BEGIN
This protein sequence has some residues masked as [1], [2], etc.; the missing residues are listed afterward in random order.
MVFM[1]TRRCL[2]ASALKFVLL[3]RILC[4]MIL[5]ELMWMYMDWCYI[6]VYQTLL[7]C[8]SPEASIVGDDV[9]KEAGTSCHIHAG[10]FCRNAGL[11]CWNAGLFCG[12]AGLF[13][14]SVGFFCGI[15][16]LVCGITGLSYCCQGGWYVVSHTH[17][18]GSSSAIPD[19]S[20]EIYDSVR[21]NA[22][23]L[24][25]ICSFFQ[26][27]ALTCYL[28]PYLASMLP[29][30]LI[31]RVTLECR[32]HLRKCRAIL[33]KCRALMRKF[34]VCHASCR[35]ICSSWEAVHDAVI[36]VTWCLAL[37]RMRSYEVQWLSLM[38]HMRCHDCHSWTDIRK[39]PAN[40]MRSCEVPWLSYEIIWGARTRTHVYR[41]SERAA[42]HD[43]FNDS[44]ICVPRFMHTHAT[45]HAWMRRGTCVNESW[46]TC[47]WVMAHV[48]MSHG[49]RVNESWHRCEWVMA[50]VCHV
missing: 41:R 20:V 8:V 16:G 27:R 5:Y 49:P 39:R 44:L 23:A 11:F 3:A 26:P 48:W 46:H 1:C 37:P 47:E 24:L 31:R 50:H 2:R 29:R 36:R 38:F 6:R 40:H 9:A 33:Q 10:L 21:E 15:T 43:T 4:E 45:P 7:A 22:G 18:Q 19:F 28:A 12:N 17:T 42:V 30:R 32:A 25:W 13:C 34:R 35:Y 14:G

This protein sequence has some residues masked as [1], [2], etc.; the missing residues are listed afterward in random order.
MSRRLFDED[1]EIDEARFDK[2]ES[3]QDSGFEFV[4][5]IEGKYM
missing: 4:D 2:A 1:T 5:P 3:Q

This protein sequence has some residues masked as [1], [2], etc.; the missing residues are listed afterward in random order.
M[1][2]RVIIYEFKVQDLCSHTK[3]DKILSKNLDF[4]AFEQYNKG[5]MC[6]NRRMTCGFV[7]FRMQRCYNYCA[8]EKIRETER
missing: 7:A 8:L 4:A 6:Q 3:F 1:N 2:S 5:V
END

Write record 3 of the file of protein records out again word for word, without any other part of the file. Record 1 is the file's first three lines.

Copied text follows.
This protein sequence has some residues masked as [1], [2], etc.; the missing residues are listed afterward in random order.
M[1][2]RVIIYEFKVQDLCSHTK[3]DKILSKNLDF[4]AFEQYNKG[5]MC[6]NRRMTCGFV[7]FRMQRCYNYCA[8]EKIRETER
missing: 7:A 8:L 4:A 6:Q 3:F 1:N 2:S 5:V